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Processing of cassava roots to remove cyanogens

Cardona, A.; Mirione, Estevao; Ernesto, Mario; Massaza, Fernando; Cliff, Julie; Haque, Memdadul; Bradbury, James

Description

A simple equation is developed between the total cyanide contents of cassava root parenchyma and the processed product with the % retention of cyanide on processing. This equation is applied to different methods of processing used worldwide. Thus to produce cassava flour of 10 mg HCN equivalents/kg flour (ppm), the WHO safe level, by sun drying or heap fermentation requires starting with sweet cassava containing 12-32 ppm total cyanide. In an average year only 14% of flour samples in our study...[Show more]

dc.contributor.authorCardona, A.
dc.contributor.authorMirione, Estevao
dc.contributor.authorErnesto, Mario
dc.contributor.authorMassaza, Fernando
dc.contributor.authorCliff, Julie
dc.contributor.authorHaque, Memdadul
dc.contributor.authorBradbury, James
dc.date.accessioned2015-12-13T22:53:44Z
dc.identifier.issn0889-1575
dc.identifier.urihttp://hdl.handle.net/1885/81947
dc.description.abstractA simple equation is developed between the total cyanide contents of cassava root parenchyma and the processed product with the % retention of cyanide on processing. This equation is applied to different methods of processing used worldwide. Thus to produce cassava flour of 10 mg HCN equivalents/kg flour (ppm), the WHO safe level, by sun drying or heap fermentation requires starting with sweet cassava containing 12-32 ppm total cyanide. In an average year only 14% of flour samples in our study areas in Nampula Province of Mozambique had total cyanide contents of <10 ppm. Distribution curves of flour total cyanide show that the percentage of samples exceeding 100 ppm total cyanide increased from 6% in an average year to 43-65% in a low rainfall year, when cases of konzo also occurred. Processing methods used to produce farinha in Brazil and gari in West Africa reduce the total cyanide content to less than one eighth of that using heap fermentation and less than one sixteenth of that using sun drying. Heap fermentation and sun drying, commonly used in eastern and southern Africa, do not adequately remove cyanide in a normal year and are hopelessly inadequate when used on cassava grown during drought. New and greatly improved processing methods are urgently needed. The high levels of cyanide intake in central, eastern and southern Africa from high cyanide flour are the most likely cause of konzo in young people and the very long term consumption of gari of lower cyanide content in West Africa is the most likely cause of TAN in older people.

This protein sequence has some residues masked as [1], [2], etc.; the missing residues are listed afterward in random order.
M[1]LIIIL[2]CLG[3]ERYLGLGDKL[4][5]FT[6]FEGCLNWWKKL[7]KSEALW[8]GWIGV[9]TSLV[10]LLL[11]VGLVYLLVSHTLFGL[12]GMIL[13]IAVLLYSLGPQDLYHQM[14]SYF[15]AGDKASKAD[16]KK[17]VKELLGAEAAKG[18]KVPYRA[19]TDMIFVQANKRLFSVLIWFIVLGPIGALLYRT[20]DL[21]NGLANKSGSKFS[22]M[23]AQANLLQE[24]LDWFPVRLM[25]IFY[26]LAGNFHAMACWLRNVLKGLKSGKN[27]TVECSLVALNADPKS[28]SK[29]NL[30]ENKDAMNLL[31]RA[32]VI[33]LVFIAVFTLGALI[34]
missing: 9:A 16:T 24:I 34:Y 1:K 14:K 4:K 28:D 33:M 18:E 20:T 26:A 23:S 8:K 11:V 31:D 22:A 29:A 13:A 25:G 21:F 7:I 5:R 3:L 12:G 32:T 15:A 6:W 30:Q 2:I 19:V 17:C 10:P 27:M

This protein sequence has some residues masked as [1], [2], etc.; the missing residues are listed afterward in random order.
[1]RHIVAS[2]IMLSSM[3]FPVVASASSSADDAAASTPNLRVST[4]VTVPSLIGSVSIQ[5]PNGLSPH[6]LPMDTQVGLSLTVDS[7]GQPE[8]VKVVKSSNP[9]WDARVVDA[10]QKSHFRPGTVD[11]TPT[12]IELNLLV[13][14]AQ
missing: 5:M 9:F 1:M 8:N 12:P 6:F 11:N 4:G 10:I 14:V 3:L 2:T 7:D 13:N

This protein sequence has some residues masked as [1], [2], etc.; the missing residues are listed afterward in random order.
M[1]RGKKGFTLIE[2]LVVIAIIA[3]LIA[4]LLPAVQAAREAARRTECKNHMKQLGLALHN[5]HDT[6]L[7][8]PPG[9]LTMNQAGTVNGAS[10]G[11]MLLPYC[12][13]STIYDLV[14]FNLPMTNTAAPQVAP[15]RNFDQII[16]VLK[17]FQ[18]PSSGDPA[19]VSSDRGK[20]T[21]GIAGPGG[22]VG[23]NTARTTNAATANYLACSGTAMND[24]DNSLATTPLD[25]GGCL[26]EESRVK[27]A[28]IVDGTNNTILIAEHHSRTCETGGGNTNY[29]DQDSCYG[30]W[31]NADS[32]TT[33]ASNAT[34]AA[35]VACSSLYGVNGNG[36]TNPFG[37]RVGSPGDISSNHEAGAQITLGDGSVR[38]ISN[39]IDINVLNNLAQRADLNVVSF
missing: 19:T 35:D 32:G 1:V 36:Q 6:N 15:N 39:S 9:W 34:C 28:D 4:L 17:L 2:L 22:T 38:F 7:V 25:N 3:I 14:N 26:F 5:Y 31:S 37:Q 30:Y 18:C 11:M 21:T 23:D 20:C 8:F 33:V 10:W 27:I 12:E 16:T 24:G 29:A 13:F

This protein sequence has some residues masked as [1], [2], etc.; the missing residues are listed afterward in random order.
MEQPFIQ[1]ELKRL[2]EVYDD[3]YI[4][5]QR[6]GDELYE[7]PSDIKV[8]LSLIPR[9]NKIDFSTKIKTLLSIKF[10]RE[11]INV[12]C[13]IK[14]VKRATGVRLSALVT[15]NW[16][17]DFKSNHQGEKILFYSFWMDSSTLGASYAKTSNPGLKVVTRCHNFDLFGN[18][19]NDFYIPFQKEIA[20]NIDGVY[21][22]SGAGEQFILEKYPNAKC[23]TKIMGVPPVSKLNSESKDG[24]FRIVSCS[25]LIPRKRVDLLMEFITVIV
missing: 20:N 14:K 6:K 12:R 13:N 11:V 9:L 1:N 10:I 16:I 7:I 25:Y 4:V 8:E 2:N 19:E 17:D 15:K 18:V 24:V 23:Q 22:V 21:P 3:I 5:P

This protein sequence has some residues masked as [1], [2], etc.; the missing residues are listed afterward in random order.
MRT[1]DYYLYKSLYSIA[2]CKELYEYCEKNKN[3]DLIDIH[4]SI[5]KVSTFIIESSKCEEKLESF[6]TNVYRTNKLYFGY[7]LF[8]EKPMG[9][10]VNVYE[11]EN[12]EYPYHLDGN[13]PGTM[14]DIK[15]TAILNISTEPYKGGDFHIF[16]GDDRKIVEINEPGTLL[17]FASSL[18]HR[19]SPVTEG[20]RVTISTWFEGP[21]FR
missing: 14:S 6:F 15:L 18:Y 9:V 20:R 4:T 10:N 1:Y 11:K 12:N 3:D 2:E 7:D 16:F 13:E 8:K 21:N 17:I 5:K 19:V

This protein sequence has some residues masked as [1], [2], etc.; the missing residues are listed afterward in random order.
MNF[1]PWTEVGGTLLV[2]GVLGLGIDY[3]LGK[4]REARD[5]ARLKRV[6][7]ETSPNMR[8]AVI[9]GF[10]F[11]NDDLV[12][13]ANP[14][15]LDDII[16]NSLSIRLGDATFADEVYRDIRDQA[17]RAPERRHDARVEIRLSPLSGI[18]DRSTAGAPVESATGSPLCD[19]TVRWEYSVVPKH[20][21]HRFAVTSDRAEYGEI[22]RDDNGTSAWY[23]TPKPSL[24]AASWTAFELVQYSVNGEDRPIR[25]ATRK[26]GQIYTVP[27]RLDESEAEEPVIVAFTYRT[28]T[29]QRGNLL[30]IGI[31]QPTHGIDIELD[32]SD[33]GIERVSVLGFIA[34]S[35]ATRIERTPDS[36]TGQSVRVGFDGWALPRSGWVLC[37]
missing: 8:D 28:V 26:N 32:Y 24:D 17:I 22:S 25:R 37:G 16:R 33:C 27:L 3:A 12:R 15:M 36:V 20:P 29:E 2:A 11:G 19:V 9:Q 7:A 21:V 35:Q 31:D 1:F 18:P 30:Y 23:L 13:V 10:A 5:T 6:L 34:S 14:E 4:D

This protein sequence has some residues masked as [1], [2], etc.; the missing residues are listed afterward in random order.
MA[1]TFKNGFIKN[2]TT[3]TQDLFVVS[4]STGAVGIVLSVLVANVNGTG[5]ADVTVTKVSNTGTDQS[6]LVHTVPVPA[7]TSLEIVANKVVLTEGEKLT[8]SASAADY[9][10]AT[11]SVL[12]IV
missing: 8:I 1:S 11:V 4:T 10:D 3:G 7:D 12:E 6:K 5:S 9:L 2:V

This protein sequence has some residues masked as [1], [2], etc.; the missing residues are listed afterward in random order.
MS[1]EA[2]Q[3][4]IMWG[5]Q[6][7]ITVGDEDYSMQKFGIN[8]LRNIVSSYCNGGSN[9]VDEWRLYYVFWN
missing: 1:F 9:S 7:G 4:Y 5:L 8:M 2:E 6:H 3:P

dc.publisherAcademic Press
dc.sourceJournal of Food Composition and Analysis
dc.subjectKeywords: cyanide; article; cassava; chemical analysis; concentration (parameters); controlled study; cyanide poisoning; fermentation; food analysis; food processing; food safety; human; nonhuman; plant leaf; plant root; world health organization; Gari; Manihot esc Cassava processing; Cyanide; Flour; Gari; Heap fermentation; Linamarin; Safe levels of cyanogens; Sun drying
dc.titleProcessing of cassava roots to remove cyanogens
dc.typeJournal article
local.description.notesImported from ARIES
local.description.refereedYes
local.identifier.citationvolume18
dc.date.issued2005
local.identifier.absfor060101 - Analytical Biochemistry
local.identifier.absfor111199 - Nutrition and Dietetics not elsewhere classified
local.identifier.ariespublicationMigratedxPub10250
local.type.statusPublished Version
local.contributor.affiliationCardona, A., Cidade Universitaria
local.contributor.affiliationMirione, Estevao, Laboratorio Regional de Higiene de Alimentos e Aguas
local.contributor.affiliationErnesto, Mario, Laboratorio Regional de Higiene de Alimentos e Aguas
local.contributor.affiliationMassaza, Fernando, Laboratorio Regional de Higiene de Alimentos e Aguas
local.contributor.affiliationCliff, Julie, Monash University
local.contributor.affiliationHaque, Memdadul, College of Medicine, Biology and Environment, ANU
local.contributor.affiliationBradbury, James, College of Medicine, Biology and Environment, ANU
local.description.embargo2037-12-31
local.bibliographicCitation.startpage451
local.bibliographicCitation.lastpage460
local.identifier.doi10.1016/j.jfca.2004.04.002
dc.date.updated2015-12-11T10:59:16Z
local.identifier.scopusID2-s2.0-13544271948
CollectionsANU Research Publications

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